President Trump will lead the GOP into the elections amid the best first-term economy in three decades.
Real gross domestic product grew at an annualized rate of 3.5 percent in the last quarter, which ran from July through September, the government reported Friday.
The last time a president had such a hot economy heading into the congressional elections in his first term was President Carter in 1978, who was sitting on a 4.1 percent growth rate.
The country was in a recession in 1982, President Reagan’s first midterm, and was barely growing at less than 1 percent for President George H.W. Bush. President Clinton managed a 2.4 percent rate, President George W. Bush oversaw a weaker 1.8 percent and President Obama had a solid 3 percent.
Mr. Trump took office with growth at 1.8 percent his first quarter, then saw it quickly heat up. He’s since posted quarterly growth of 3 percent, 2.8 percent, 2.3 percent, 2.2 percent, 4.2 percent and now 3.5 percent.
“These results are no accident — this is what happens when we pass policies to help American consumers, workers, and businesses generate economic growth and opportunity,” said House Speaker Paul D. Ryan, Wisconsin Republican.
He and fellow Republicans point to the stunningly low unemployment rate and high consumer confidence as other indicators of a strong economy.
But the stock markets have had a turbulent month, and the government reported the federal deficit is quickly soaring yet again. Indeed, the same tax cuts and spending hikes that are likely helping the economy are leaving the government facing trillion-dollar deficits by the end of this decade.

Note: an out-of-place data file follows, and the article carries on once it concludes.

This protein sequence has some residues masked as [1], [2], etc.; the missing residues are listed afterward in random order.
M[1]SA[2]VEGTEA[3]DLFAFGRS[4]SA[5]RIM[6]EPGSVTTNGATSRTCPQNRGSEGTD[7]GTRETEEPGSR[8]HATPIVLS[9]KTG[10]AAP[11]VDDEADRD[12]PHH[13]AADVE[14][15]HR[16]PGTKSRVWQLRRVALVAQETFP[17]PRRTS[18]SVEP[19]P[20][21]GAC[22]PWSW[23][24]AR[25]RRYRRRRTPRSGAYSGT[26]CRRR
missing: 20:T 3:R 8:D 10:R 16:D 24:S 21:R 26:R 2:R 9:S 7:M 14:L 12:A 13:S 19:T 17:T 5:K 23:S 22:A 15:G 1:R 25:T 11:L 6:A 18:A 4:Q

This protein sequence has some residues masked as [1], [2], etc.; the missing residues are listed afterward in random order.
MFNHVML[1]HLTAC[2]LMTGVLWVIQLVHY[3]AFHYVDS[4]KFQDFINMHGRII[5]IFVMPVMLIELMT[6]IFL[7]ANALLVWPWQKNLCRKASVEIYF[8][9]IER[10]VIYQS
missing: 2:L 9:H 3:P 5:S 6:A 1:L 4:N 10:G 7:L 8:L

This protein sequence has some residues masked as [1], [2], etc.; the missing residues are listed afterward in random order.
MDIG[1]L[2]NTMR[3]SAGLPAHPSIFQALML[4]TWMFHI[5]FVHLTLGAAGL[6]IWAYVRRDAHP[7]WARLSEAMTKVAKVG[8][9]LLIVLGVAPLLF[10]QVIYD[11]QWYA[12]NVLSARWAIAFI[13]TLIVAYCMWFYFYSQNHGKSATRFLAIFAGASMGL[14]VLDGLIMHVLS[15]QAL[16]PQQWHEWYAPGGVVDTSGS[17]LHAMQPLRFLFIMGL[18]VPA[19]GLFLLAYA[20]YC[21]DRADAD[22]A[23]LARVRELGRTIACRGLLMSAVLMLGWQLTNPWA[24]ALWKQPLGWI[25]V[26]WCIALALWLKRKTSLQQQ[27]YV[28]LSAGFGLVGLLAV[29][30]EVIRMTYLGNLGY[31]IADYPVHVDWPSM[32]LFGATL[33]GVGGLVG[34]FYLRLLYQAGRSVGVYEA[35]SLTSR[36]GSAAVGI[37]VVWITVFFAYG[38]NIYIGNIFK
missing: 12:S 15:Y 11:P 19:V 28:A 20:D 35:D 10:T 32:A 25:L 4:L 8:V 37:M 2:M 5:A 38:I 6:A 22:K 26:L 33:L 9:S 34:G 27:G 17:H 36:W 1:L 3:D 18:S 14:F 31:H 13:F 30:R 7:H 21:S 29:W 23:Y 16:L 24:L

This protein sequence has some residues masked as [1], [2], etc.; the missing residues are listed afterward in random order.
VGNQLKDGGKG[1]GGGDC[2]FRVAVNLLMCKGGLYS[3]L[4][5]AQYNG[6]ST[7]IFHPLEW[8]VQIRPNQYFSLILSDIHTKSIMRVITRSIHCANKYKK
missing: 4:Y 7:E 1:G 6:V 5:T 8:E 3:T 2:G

Some conservatives warned the economy should be doing better.
The Club for Growth, a free market political lobby group, said while growth was strong, the economy “has recently encountered some formidable headwinds.” Club President David McIntosh said the administration should issue an executive order tying capital gains taxes to inflation, which would cut investors’ tax bills.
Josh Bivens, research director at the Economic Policy Institute, a liberal-leaning think tank, said the lesson of growth was that government spending can boost the economy. He said the $300 billion, two-year spending increase Congress agreed to earlier this year is the biggest infusion since the Obama stimulus — and it’s reverberating.
Still, in a piece Friday morning, he blamed the GOP for a bad mix of policies, saying their tax cuts weren’t helpful, but said some good came out of the spending.
“What this past year’s growth acceleration has made clear is that Congress and the president really can use fiscal policy to provide a very quick and sharp boost to the economy — even when they’re being mostly incompetent about it,” he said. “We should insist in the future that this power be used when it’s good for typical families, not just when it’s useful for beating your political opponents.”
Good GDP growth hasn’t been a magic elixir for presidents in midterm elections.
The economy grew at 4.9 percent just ahead of the 2014 elections, yet Mr. Obama’s party took a pummeling, losing the Senate and suffering even deeper losses in the already GOP-led House. That was his second midterm.
Meanwhile, Mr. Clinton’s fairly strong 2.4 percent growth rate in 1994 didn’t prevent the GOP wave that year.
Steve Moore, senior economic contributor at the conservative group FreedomWorks and former economic adviser to the Trump presidential campaign, said the third-quarter report shows that consumers “went on a spending spree.”
“Unlike the previous report that was driven by business spending, this report was really driven by consumer spending,” Mr. Moore said in an interview. “That might be the best indication of how well workers are doing. They feel good about things. I think it’s the best indication yet of how widespread this recovery is.”
He said economic growth is averaging double what it was under the Obama administration.
“That’s a huge increase — more than doubling the growth rate in less than two years,” he said. “The liberal economists who gave us ‘Obamanomics’ were completely wrong about potential growth in the economy.”